“We con­tin­ued to be in­flu­enced by books writ­ten by schol­ars from the Ikhwanul-Mus­limun (Mus­lim Broth­ers), Egypt. But af­ter Za­kzaky’s con­tact with Iran, he was made to take an oath of al­le­giance to Khome­ini through his deputy, Mun­taz­eri. At the time we couldn’t un­der­stand whether the al­le­giance was in sup­port of the rev­o­lu­tion or a vow to over­throw the Nige­rian gov­ern­ment and to make our move­ment a Shi’ite move­ment. How­ever, most of us be­lieved that the al­le­giance was just in sup­port of the rev­o­lu­tion and kept mov­ing with Za­kzaky as the leader,” he said.

The Ira­nian au­thor­i­ties con­tin­ued their re­la­tion­ship with Za­kzaky, send­ing Is­lamic mag­a­zines to mem­bers of the move­ment. The prom­i­nent mag­a­zine from Iran at the time was the one called Ma­ha­jubah, he said.

In a fa­mous col­umn in the Ma­ha­jubah Mag­a­zine by Taba’i Taba’I, ide­olo­gies of Shi’ite were dis­cussed and that be­gan to raise con­cern among mem­bers of the IMN.

“How­ever, we con­tin­ued with our anti-estab­lish­ment move­ment. By 1994, the move­ment was di­vided into fac­tions of the Sunni and that of the Shi’ite and even­tu­ally, Za­kzaky de­cided to go with the Shi’ite and (on the other hand) we formed the Jama’atu Ta­j­didil Is­lamy. We split from the IMN be­cause of the in­tro­duc­tion of Shi’ism into the move­ment,” the source said.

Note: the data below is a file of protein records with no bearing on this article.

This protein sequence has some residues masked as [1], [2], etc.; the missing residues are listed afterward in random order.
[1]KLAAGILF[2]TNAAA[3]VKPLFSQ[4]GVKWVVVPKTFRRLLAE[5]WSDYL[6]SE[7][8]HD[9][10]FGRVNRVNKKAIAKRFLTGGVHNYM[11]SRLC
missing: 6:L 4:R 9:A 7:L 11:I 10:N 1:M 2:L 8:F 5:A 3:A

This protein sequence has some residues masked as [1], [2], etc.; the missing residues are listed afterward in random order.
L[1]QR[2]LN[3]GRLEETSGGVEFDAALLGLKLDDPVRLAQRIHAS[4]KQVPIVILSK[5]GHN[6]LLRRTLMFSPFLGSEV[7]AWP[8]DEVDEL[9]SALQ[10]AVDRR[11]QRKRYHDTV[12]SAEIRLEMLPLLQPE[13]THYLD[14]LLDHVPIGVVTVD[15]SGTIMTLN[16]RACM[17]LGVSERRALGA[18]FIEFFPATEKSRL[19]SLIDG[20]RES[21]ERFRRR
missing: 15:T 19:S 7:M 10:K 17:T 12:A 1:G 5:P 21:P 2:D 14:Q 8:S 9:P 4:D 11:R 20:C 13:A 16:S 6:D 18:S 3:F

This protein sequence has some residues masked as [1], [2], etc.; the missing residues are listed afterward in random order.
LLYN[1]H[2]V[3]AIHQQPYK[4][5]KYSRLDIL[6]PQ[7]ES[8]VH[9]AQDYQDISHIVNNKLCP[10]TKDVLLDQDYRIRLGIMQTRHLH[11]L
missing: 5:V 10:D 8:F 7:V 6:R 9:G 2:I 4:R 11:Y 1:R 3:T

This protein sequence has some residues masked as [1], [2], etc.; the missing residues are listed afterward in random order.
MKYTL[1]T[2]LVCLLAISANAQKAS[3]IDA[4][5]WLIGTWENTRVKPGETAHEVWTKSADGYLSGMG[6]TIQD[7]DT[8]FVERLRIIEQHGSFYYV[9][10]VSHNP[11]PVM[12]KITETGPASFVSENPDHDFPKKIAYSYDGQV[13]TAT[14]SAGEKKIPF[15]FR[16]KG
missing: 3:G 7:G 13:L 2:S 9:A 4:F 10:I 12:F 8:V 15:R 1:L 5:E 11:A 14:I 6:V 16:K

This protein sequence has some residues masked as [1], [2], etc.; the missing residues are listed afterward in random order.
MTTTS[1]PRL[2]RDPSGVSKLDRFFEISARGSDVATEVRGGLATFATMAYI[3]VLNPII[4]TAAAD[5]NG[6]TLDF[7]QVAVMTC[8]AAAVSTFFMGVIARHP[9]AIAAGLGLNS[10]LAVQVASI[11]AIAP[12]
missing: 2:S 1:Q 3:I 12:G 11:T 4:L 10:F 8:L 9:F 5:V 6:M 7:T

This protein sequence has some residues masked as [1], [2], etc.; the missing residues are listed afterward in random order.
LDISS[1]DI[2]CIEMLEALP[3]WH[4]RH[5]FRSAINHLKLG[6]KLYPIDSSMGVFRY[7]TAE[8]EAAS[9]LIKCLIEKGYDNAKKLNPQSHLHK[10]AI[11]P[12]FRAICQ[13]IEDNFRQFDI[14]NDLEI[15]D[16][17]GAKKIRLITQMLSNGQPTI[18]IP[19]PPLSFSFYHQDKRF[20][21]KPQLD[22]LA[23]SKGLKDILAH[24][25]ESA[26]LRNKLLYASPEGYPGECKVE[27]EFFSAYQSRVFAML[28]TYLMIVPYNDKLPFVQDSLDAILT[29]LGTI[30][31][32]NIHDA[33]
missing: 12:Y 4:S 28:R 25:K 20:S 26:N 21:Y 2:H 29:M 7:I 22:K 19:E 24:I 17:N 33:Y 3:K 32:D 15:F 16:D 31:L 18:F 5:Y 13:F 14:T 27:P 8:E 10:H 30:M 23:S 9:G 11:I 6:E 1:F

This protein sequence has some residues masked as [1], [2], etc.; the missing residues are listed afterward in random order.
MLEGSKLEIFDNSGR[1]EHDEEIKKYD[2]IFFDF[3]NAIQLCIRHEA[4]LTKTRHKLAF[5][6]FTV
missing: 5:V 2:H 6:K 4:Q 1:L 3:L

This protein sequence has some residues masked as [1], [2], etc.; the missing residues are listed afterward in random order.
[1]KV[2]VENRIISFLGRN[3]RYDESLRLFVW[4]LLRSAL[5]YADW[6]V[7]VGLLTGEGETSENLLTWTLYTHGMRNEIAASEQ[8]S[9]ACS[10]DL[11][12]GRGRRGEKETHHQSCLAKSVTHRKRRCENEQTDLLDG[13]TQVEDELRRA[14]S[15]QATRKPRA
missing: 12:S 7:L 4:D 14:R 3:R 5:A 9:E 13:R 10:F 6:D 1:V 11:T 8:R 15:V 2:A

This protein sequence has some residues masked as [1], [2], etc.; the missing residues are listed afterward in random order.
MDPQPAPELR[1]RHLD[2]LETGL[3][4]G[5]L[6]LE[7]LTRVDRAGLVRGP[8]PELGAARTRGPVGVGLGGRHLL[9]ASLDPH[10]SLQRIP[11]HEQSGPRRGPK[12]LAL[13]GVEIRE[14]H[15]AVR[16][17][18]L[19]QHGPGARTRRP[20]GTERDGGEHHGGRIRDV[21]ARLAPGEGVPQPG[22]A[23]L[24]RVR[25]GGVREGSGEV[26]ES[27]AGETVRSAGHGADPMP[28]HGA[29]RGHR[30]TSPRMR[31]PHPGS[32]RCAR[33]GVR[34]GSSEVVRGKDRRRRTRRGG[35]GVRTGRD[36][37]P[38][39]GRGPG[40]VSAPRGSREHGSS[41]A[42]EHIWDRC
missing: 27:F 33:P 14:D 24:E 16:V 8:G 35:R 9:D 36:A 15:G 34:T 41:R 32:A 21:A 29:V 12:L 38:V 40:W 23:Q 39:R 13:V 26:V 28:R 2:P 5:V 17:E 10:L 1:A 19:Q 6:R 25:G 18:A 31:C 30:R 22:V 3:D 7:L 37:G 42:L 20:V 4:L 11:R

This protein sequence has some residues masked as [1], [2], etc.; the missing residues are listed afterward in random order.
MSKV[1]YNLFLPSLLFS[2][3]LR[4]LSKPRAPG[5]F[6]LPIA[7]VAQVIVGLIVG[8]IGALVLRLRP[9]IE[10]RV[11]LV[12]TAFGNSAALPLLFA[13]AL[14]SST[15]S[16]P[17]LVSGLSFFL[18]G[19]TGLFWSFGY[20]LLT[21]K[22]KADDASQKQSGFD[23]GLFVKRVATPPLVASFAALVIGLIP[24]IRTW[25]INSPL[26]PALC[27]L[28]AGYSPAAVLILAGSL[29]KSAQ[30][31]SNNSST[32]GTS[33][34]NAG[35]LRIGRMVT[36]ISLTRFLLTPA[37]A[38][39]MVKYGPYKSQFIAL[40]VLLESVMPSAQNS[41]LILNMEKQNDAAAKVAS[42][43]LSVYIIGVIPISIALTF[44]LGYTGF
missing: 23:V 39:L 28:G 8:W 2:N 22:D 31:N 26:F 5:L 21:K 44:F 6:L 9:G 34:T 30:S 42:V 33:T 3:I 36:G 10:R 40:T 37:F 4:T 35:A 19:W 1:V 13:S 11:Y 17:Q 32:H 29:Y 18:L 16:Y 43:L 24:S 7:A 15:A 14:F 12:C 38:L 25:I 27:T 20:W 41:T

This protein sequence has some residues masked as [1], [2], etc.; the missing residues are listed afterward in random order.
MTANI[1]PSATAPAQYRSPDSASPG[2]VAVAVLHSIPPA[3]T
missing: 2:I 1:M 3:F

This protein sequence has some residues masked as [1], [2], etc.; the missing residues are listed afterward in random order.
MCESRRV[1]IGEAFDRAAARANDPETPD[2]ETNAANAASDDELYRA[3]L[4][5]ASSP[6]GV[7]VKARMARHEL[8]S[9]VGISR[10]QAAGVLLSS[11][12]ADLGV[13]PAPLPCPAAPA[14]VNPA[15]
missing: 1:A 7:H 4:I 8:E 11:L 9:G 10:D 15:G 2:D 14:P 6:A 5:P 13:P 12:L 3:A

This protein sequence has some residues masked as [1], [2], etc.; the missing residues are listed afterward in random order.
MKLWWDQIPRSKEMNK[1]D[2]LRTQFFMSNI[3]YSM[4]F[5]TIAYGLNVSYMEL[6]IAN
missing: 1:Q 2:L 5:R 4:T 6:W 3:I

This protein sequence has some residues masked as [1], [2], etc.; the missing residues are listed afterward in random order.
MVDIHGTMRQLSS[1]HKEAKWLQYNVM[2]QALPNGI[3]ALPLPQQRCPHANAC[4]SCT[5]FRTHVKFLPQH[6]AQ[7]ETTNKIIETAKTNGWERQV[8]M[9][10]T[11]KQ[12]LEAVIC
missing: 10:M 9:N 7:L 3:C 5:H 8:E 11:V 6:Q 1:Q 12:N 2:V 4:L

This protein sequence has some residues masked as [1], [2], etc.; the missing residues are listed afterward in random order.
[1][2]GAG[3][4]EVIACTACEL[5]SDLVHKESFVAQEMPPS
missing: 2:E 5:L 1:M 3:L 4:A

As Za­kzaky’s ties with Iran grew stronger, some mem­bers of his move­ment were taken to that coun­try to re­ceive mil­i­tary train­ing, es­pe­cially from the Rev­o­lu­tion­ary Guards of Iran, our source said. This gave birth to Za­kzaky’s Hur­ras (Guards) who were the mil­i­tary arm of the IMN.

The Hur­ras, ac­cord­ing to our source, were re­spon­si­ble for the pro­tec­tion of Za­kzaky, his fam­ily and other lead­ers of the move­ment. They also pro­vide se­cu­rity at Shi’ite gath­er­ings and cer­e­monies, even if it will be at the cost of their lives, Za­kzaky’s for­mer as­so­ciate said.

Hav­ing es­tab­lished it­self as a for­mi­da­ble or­gan­i­sa­tion with al­le­giance only to the Shi’ite state in Iran, ac­cord­ing to our source, the Shi’ite be­gan to en­gage in clashes with both the Nige­rian state and the gen­eral pub­lic.

Other sources close to the group fur­ther dis­close that many of the mem­bers were en­cour­aged to take cour­ses and fur­ther their ed­u­ca­tion in Iran, on the coun­try’s schol­ar­ships, a de­vel­op­ment that in­creased the num­ber of in­tel­lec­tu­als in the move­ment.

Un­like the days of Mus­lim Broth­ers when Za­kzaky dis­cour­aged his fol­low­ers from tak­ing Western ed­u­ca­tion and work­ing for state, now Shi’ite mem­bers are work­ing in pub­lic in­sti­tu­tions, hold­ing se­nior po­si­tions in gov­ern­ment, se­cu­rity and academia, the sources added.